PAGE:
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]]>The post Voltage Doubler Circuit schematic appeared first on Mechatrofice.

]]>A voltage doubler is a circuit which produces an output voltage which is double of the applied input voltage. The below diagram is an AC to DC voltage doubler circuit. That is the input supply is an AC source which is converted to a DC output with a voltage value of two times the input AC voltage.

In this circuit, the capacitor C1 and C2 charges alternately in the two half cycles of the AC source. So, the total voltage across the two capacitors becomes equal to the sum of the voltage of two capacitors.

On the positive half cycle, the diode D1 is forward biased and D2 is reverse biased, thus the current drive through the path from A to B via Diode D1 and capacitor C1. Now the capacitor C1 charges and the voltage across the capacitor C1 becomes equal to the voltage across AB.

On the Negative half cycle, the D2 forward biased and D1 reverse biased, thus the current flows from B to A through capacitor C2 and D2. Hence the voltage across C2 also becomes equal to the VAB.

So, the total voltage taken across the C1 and C2 becomes V=VAB+VAB=2VAB.

To maintain the output voltage as twice as its input, use a load with high resistance or use a larger capacitance. So the capacitor can be charged in each cycle before it discharges to a lower voltage level.

Here circuit is a voltage doubler or DC to DC converter using a 555 IC. The circuit consists of an astable multivibrator circuit which generates a square wave at the output terminal 3, with a 50% duty cycle. The capacitors C1 and C2 charges alternately with the ON and OFF state of the output. When the output is low the capacitor C1 charges and at the high state capacitor C2 charges. The Diode D2 and D3 prevents the discharging of the capacitors.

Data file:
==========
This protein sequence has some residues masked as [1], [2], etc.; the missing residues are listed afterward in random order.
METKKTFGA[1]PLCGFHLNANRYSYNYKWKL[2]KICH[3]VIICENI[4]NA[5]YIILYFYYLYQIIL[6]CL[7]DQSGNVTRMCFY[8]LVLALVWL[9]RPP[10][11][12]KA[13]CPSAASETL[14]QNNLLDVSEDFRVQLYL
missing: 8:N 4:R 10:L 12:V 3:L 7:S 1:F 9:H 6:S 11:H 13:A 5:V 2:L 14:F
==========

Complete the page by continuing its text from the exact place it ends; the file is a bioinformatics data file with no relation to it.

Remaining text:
The applied input voltage should be at the limit of IC NE555 operating voltage 4.5 V- 16V. If the input voltage is V (4.5 V- 16 V) then the output voltage taken across the capacitors will be 2V, that is double of the supply voltage. The output values may have slight variations; it should measure properly before applying to any components or device. Also, the output load should have minimum resistance to prevent over discharge of the capacitor.

IC – NE555

Resistor – R1, R2 – 39K

Capacitor – C1, C2 – 100uf, C3, C4 – 10nf

Diode – D1, D2, D3 -1N4007

Supply – 4.5V -16V

This voltage doubler circuit also consists of an astable multivibrator, using an Op-amp IC 741. Similar to a 555 voltage doubler, the here circuit also generates a square wave output of a specific time period which switches the output states HIGH and LOW. The base of both NPN and PNP transistors, BC547 and BC557 respectively are connected to the op amp output.

So, during the high state of the op-amp o/p, the transistor Q1 will be active and the capacitor C3 gets charged. And in the low state, the transistor Q2 will be active and capacitor C2 charges. Therefore the total potential across the both capacitors will be double of the supply voltage. Because the value equal to the supply voltage is stored in each capacitor alternatively during each high and low state of the o/p.

The capacitor C1 and Resistor R3 should connect to the ground or zero voltage point of the supply.

IC- 741